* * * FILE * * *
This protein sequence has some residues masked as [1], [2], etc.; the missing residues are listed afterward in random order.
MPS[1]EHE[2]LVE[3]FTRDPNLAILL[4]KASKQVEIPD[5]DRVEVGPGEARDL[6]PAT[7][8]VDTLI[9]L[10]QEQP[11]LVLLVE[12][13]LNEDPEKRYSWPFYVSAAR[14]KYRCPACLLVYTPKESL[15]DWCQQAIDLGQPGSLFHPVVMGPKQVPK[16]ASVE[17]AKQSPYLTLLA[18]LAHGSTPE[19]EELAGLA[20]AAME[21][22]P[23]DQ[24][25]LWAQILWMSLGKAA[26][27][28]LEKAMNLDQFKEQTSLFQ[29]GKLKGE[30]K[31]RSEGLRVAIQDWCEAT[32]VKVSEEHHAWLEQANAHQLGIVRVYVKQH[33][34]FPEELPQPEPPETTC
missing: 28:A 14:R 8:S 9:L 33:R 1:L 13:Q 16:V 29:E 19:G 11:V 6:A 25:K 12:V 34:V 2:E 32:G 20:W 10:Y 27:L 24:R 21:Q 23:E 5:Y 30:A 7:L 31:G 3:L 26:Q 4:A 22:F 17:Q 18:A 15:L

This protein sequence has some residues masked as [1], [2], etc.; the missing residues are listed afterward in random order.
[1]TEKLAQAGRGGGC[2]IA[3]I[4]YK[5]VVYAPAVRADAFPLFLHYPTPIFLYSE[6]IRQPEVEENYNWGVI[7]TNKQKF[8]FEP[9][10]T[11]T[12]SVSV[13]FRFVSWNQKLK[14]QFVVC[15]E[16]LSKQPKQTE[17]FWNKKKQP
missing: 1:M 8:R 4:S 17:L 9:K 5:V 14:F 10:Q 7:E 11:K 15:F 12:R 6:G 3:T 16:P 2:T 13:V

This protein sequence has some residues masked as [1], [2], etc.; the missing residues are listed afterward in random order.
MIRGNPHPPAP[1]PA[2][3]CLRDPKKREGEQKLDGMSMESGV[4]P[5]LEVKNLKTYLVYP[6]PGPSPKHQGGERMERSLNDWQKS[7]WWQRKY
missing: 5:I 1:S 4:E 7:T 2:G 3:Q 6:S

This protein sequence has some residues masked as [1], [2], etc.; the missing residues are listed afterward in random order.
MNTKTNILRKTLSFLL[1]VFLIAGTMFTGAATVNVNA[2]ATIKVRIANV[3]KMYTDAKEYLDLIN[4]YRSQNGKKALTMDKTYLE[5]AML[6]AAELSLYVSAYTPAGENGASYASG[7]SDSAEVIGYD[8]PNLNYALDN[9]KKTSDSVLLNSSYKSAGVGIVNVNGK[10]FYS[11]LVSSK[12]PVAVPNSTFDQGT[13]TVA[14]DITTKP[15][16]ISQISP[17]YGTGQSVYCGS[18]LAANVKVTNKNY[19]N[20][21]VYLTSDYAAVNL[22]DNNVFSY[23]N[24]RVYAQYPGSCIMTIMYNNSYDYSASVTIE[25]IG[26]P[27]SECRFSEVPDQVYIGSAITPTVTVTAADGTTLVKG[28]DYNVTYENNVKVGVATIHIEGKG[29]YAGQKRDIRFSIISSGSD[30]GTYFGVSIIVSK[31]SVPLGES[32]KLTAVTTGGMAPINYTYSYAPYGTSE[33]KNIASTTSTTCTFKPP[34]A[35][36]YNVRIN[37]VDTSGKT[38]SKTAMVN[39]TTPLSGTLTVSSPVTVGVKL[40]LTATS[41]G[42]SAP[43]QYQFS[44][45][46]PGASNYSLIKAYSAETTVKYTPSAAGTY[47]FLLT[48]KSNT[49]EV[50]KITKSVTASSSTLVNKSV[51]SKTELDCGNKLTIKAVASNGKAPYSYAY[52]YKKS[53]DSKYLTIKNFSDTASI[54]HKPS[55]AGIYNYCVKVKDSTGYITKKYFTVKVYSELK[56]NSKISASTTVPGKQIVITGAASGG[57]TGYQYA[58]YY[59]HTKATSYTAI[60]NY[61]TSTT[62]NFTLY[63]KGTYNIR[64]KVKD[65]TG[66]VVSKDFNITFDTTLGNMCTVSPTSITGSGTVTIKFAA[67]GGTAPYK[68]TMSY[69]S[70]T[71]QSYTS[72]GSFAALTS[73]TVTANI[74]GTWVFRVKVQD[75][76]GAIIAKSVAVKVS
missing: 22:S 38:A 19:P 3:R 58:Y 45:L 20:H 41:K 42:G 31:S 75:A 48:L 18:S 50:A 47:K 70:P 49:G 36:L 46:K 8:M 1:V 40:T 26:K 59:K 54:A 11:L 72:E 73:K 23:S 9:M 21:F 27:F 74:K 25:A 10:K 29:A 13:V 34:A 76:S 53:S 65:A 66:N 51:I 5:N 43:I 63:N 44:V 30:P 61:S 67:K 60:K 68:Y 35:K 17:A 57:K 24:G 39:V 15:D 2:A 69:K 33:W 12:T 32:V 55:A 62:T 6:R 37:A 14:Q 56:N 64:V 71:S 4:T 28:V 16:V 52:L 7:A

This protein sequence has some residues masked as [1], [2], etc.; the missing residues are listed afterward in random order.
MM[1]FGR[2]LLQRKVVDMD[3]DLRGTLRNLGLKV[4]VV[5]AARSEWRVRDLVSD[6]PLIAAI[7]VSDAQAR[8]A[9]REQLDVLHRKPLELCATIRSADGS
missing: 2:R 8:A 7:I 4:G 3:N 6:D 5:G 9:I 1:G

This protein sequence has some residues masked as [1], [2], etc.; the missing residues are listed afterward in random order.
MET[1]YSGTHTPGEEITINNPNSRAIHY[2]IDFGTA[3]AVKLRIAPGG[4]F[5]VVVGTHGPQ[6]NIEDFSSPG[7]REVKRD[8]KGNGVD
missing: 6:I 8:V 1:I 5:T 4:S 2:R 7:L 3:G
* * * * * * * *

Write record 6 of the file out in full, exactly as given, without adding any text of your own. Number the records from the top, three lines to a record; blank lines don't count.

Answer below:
This protein sequence has some residues masked as [1], [2], etc.; the missing residues are listed afterward in random order.
MET[1]YSGTHTPGEEITINNPNSRAIHY[2]IDFGTA[3]AVKLRIAPGG[4]F[5]VVVGTHGPQ[6]NIEDFSSPG[7]REVKRD[8]KGNGVD
missing: 6:I 8:V 1:I 5:T 4:S 2:R 7:L 3:G